Dealing With Menopause in the Workplace - Ellen Dolgen
Search
Close this search box.

Dealing With Menopause in the Workplace

Got a Vagina? – you will get Menopause!

Does menopause affect your workplace performance?

Sadly, there is no way to leave your menopause on your kitchen counter before you head off to work. While it is often seen as a private matter, it is easy to understand how menopause can have a considerable impact on women in the workplace. Many women feel embarrassed or ashamed to discuss menopause and its effects with their employers or colleagues. This can leave women feeling like they are not being heard or supported.

Menopause is a natural transition that all women experience at some point in their lives. The average age of menopause in this country is 51. Menopause begins after one solid year without menstruating. As your body begins to transition to menopause, you experience perimenopause. Perimenopause usually begins in your 40’s. During this 2–10-year transition, women often experience a myriad of symptoms. (It is important to note that some women may experience Primary Ovarian Insufficiency, which can result in early menopause before the age of 40.)  

So, as you can see, women spend over half of their lives in either perimenopause, menopause, or post-menopause. Menopause often causes physical and emotional changes that can affect job performance. Check out my Menopause Mondays Symptoms Chart and learn about the over 30 symptoms of menopause.

Although the most common symptoms are hot flashes, night sweats, fatigue, and mood swings, women may also have trouble concentrating, experience memory loss, and have an increased risk of depression. These symptoms can make it harder to focus on tasks and complete assignments. In addition to physical and emotional changes, menopause can lead to decreased selfesteem and a sense of isolation.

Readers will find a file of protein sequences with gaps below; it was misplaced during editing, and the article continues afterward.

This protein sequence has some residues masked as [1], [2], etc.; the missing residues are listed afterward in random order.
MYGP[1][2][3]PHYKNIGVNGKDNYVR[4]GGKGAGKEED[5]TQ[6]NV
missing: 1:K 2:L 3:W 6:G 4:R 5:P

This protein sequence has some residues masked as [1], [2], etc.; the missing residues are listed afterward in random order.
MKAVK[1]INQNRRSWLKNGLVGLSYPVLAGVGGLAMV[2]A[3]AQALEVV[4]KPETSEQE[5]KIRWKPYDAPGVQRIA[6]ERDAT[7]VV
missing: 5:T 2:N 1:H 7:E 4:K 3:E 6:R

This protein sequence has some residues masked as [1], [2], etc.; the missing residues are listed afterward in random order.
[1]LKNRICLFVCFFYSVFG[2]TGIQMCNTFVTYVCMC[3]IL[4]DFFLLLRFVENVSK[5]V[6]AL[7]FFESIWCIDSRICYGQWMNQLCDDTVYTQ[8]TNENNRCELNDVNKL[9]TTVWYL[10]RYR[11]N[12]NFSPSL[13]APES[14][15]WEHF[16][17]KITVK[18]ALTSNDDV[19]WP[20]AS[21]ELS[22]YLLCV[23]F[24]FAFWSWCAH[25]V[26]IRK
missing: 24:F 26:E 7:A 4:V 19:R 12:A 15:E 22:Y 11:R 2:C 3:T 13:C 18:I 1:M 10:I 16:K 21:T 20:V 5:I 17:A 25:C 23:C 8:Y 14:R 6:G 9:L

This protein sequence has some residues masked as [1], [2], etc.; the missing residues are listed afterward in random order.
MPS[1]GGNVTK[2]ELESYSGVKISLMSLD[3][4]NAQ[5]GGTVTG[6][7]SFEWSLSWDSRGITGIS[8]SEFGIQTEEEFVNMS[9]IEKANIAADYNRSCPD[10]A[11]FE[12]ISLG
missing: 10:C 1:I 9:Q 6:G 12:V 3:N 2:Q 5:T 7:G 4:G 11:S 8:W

New Research Shows the Financial Impact of Menopause

Mayo Clinic researched this and put a price tag on the cost of menopause symptoms for women in the workplace.

Mayo Clinic invited 32,469 women aged 45-60 who receive primary care at Mayo Clinic to participate in the study in Minnesota, Arizona, Florida & Wisconsin.  A little over 5,200 women responded.  Out of those women, 4,440 were employed and participated in the study.

According to the study:

  • 13% of the women experienced adverse work outcomes.
  • 11% missed work because of their symptoms.
  • A little over 1% quit their jobs or were laid off because their symptoms became too debilitating.
  • Racial and ethnic differences were found.

Ekta Kapoor, the senior author of the study and assistant director of Mayo Clinic Women’s Health, said, “Women often fear bias, discrimination, and stigmatization, and therefore may be reluctant to disclose their menopause symptoms to their workplace managers and others,” she said. “Recognizing these concerns and creating a safe workplace environment for women to discuss their health care needs may help address this.”

Here are the costs for the United States:

  • Approx $1.8 Billion in lost work time per year (some employees are taking sick days; some are cutting back their hours or quitting altogether)
  • $26.6 Billion annually when medical expenses are added.

What Can Employers Do???

Fortunately, there are steps employers and colleagues can take to make the workplace a more supportive environment for women going through menopause. Here are a few ideas:

  • Employers should know the potential symptoms and learn how they can impact work performance.
  • Provide perimenopause, menopause, and post-menopause education to employees.
  • Create an open employee dialogue about menopause.